Column: Judon can be best Laker ever

NFL history features a handful of Lakers, but few stand above

By A.A. Knorr | 3/16/16 11:17pm

adam_rgb


Matt Judon has the potential to be the best NFL product in Grand Valley State history. It’s that simple.

Judon is already arguably the best college defensive player in GVSU history, though current NFL-ers Dan Skuta and Brandon Carr could fairly have beef with that statement.

But the numbers speak for themselves, and I’m a numbers guy. Judon’s 20 sacks in the 2015 season tied a Division II record, and his 34 career sacks broke Dan Skuta’s GVSU record.

But I’m also an eye-test guy. And guess what? Judon, playing in Division II, met the eye test before the snap. He’s stronger than his opponents. He’s quicker. He’s more dedicated. And he’s fast.

Take a trip through Judon’s career highlights on YouTube, and note his pursuit. Only one quarterback in the 2016 NFL Scouting Combine clocked a faster 40-yard dash time than Judon, and that quarterback was Jeff Driskel. I think it’s safe to say Judon and Driskel will never meet at the next level, and that’s no fault of Judon’s.

Various NFL Draft outlets are pumping Judon as a fourth-round draft pick, but I wouldn’t be surprised to see him climb even higher on draft day. Barring any unforeseen circumstances, Judon has put himself in quite possibly the best position he could have following the end of the season. He dominated at the combine. He impressed at Pro Day. Though he doesn’t care for the media, he says the right things.

Outside of Ferris State football forums the day after GVSU beat Ferris State in the Division II playoffs, I’ve never heard a negative remark about Judon’s character or conduct. By all accounts, he’s a hard worker, a natural leader and a competitor. In short, his character fits right along with his 40-time. It’s what the scouts are looking for.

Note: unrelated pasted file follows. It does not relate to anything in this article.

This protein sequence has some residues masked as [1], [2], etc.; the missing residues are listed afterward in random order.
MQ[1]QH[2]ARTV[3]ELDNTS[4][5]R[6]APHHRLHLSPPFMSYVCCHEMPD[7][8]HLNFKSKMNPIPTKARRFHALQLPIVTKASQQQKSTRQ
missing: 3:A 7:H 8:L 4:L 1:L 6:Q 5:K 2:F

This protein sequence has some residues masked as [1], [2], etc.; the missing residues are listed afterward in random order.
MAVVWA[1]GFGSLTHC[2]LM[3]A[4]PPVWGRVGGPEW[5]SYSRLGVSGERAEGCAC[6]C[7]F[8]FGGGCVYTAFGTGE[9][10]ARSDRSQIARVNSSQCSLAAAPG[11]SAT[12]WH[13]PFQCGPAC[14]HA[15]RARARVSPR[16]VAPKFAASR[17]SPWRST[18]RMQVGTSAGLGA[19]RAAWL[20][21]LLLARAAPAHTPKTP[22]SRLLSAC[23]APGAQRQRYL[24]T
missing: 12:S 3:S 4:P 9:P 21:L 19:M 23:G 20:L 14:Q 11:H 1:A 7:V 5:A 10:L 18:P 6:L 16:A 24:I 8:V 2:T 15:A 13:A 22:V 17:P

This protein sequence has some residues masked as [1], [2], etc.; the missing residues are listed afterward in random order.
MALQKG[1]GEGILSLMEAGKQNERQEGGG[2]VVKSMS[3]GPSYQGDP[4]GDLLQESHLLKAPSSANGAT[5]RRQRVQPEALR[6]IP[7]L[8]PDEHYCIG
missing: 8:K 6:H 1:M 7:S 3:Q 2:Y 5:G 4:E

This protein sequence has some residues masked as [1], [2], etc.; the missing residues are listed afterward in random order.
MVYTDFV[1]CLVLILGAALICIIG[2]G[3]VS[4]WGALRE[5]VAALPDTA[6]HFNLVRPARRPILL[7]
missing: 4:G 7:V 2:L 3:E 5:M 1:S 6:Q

So who, right now, would be considered the best NFL product in GVSU history? It’s really between two men.

Carr, who signed a five-year, $50,100,000 contract with the Dallas Cowboys in 2014, is certainly the most financially prolific, and legitimately has a good case for most talented. Cowboy fans would argue he isn’t worth his contract, but living up to a $50 million contract isn’t a cakewalk.

Looking back a few decades, we can pick out wide receiver Jeff Chadwick, who is GVSU’s longest tenured NFL-er with a 10-year career. Chadwick went undrafted, but signed on with the Detroit Lions in 1983, and made a career with the Lions, Seattle Seahawks and Los Angeles Rams. Chadwick’s career numbers: 126 games, 292 receptions, 4,549 yards and 27 touchdowns. Chadwick has a case.

Others — offensive tackle Ron Essink (1980-1985), Skuta (2009-present), offensive guard Tim Lelito (2013-present) and up-and-coming Minnesota Vikings receiver Charles Johnson (2013-present) — have all made their mark as proud Laker alumni in the NFL.

But as I sit here eternally thankful for www.profootballreference.com for making me look like I know more than I do, one thing springs to mind: there’s no clear-cut best Laker.

And Judon has a chance.

Let’s be clear, there are some negatives to Judon. He had a six-year college career, meaning he’s older than your average 2016 draft participant. He has a history of injuries. He played against Division II competition.

But the fact of the matter is NFL teams are plenty aware of this, and nearly every one still shipped a scout or coach to scenic Allendale to see if Judon’s too-good-to-be-true combine was oh-wait-it’s-actually-true.

So here’s my hot take, because 2016 sportswriting is all about hot takes. Judon moves to the third round, because someone will refuse to miss him, and everyone knows about him. An immediate NFL impact is unlikely. The jump from Division II to the NFL is vastly different than the jump from Division I.

But in 10 years, when another overworked Lanthorn sports editor is hyping up the next Laker prospect, he’s not going to have to hop online to determine who the best GVSU product in NFL history was. He’ll know.

Comments powered by Disqus

Please note All comments are eligible for publication in The Lanthorn.